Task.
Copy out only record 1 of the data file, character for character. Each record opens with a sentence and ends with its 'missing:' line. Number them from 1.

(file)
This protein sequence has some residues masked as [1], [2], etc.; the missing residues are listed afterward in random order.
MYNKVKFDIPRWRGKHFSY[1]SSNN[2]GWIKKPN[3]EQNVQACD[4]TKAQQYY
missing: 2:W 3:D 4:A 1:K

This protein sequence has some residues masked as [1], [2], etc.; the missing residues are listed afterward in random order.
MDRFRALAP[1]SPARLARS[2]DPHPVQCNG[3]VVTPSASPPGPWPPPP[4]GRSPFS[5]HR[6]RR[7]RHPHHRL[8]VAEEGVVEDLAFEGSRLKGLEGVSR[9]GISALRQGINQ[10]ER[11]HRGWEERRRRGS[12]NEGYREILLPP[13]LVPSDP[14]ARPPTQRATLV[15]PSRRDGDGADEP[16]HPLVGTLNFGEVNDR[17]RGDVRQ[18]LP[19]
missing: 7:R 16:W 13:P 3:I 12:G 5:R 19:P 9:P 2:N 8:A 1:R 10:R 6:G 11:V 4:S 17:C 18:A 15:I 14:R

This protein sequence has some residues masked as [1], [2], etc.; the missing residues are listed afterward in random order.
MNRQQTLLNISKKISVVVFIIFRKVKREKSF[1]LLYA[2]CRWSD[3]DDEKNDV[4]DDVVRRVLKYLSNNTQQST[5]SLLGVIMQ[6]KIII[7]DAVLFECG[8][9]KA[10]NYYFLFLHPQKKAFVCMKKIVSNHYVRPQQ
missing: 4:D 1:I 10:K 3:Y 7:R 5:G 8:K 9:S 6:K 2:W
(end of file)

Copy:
This protein sequence has some residues masked as [1], [2], etc.; the missing residues are listed afterward in random order.
MYNKVKFDIPRWRGKHFSY[1]SSNN[2]GWIKKPN[3]EQNVQACD[4]TKAQQYY
missing: 2:W 3:D 4:A 1:K